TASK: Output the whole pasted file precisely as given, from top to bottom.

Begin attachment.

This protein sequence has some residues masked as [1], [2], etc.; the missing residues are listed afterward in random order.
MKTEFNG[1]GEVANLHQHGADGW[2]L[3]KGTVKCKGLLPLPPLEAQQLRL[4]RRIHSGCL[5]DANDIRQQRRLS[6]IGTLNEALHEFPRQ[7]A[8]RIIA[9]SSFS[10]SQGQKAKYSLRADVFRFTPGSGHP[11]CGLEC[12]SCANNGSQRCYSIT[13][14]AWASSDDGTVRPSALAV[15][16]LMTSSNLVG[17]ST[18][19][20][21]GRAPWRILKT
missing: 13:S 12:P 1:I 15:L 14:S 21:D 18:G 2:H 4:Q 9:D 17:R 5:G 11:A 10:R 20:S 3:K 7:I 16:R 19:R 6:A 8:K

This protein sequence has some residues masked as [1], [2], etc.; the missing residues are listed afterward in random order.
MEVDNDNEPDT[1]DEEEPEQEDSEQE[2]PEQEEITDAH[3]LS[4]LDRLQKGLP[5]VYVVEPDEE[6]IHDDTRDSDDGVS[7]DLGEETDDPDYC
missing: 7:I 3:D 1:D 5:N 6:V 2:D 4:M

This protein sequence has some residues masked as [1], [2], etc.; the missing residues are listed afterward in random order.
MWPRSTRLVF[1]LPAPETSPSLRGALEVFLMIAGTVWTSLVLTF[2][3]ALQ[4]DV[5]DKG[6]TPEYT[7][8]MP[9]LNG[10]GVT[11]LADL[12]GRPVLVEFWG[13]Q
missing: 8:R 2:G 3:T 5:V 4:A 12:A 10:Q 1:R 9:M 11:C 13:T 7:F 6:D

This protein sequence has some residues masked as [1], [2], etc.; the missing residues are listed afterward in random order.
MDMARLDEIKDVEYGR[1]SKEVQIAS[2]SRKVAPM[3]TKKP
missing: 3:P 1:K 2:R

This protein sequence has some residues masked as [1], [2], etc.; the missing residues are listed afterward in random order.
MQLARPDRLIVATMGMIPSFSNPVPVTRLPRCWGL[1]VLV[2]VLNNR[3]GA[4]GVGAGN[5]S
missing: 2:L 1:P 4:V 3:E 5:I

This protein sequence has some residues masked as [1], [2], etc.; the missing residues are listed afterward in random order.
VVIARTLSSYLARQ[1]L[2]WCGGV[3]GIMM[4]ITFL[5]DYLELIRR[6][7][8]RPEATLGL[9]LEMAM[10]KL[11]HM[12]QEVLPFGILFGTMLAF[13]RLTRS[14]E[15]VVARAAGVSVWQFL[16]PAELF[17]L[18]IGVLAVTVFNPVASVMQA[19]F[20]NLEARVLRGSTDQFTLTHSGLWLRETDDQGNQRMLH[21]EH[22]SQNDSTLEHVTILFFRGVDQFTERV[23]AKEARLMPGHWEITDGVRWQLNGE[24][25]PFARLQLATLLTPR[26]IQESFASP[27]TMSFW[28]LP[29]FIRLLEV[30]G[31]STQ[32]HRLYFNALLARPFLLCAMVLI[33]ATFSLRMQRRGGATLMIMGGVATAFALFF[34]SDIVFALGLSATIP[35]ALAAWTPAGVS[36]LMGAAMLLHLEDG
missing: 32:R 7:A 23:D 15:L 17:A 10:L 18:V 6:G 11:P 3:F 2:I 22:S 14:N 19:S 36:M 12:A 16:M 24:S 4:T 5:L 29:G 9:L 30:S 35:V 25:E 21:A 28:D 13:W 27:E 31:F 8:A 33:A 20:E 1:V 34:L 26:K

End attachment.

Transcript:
This protein sequence has some residues masked as [1], [2], etc.; the missing residues are listed afterward in random order.
MKTEFNG[1]GEVANLHQHGADGW[2]L[3]KGTVKCKGLLPLPPLEAQQLRL[4]RRIHSGCL[5]DANDIRQQRRLS[6]IGTLNEALHEFPRQ[7]A[8]RIIA[9]SSFS[10]SQGQKAKYSLRADVFRFTPGSGHP[11]CGLEC[12]SCANNGSQRCYSIT[13][14]AWASSDDGTVRPSALAV[15][16]LMTSSNLVG[17]ST[18][19][20][21]GRAPWRILKT
missing: 13:S 12:P 1:I 15:L 14:S 21:D 18:G 2:H 4:Q 9:D 17:R 5:G 11:A 10:R 20:S 3:K 7:I 16:R 19:R 6:A 8:K

This protein sequence has some residues masked as [1], [2], etc.; the missing residues are listed afterward in random order.
MEVDNDNEPDT[1]DEEEPEQEDSEQE[2]PEQEEITDAH[3]LS[4]LDRLQKGLP[5]VYVVEPDEE[6]IHDDTRDSDDGVS[7]DLGEETDDPDYC
missing: 7:I 3:D 1:D 5:N 6:V 2:D 4:M

This protein sequence has some residues masked as [1], [2], etc.; the missing residues are listed afterward in random order.
MWPRSTRLVF[1]LPAPETSPSLRGALEVFLMIAGTVWTSLVLTF[2][3]ALQ[4]DV[5]DKG[6]TPEYT[7][8]MP[9]LNG[10]GVT[11]LADL[12]GRPVLVEFWG[13]Q
missing: 8:R 2:G 3:T 5:V 4:A 12:A 10:Q 1:R 9:M 11:C 13:T 7:F 6:D

This protein sequence has some residues masked as [1], [2], etc.; the missing residues are listed afterward in random order.
MDMARLDEIKDVEYGR[1]SKEVQIAS[2]SRKVAPM[3]TKKP
missing: 3:P 1:K 2:R

This protein sequence has some residues masked as [1], [2], etc.; the missing residues are listed afterward in random order.
MQLARPDRLIVATMGMIPSFSNPVPVTRLPRCWGL[1]VLV[2]VLNNR[3]GA[4]GVGAGN[5]S
missing: 2:L 1:P 4:V 3:E 5:I

This protein sequence has some residues masked as [1], [2], etc.; the missing residues are listed afterward in random order.
VVIARTLSSYLARQ[1]L[2]WCGGV[3]GIMM[4]ITFL[5]DYLELIRR[6][7][8]RPEATLGL[9]LEMAM[10]KL[11]HM[12]QEVLPFGILFGTMLAF[13]RLTRS[14]E[15]VVARAAGVSVWQFL[16]PAELF[17]L[18]IGVLAVTVFNPVASVMQA[19]F[20]NLEARVLRGSTDQFTLTHSGLWLRETDDQGNQRMLH[21]EH[22]SQNDSTLEHVTILFFRGVDQFTERV[23]AKEARLMPGHWEITDGVRWQLNGE[24][25]PFARLQLATLLTPR[26]IQESFASP[27]TMSFW[28]LP[29]FIRLLEV[30]G[31]STQ[32]HRLYFNALLARPFLLCAMVLI[33]ATFSLRMQRRGGATLMIMGGVATAFALFF[34]SDIVFALGLSATIP[35]ALAAWTPAGVS[36]LMGAAMLLHLEDG
missing: 32:R 7:A 23:D 15:L 17:A 10:L 18:V 6:G 11:P 3:F 2:I 22:S 14:N 19:S 36:M 12:A 16:M 24:S 4:T 5:L 29:G 9:L 30:S 35:V 25:E 21:A 28:D 13:W 27:E 31:F 8:A 33:A 20:E 1:V 34:L 26:K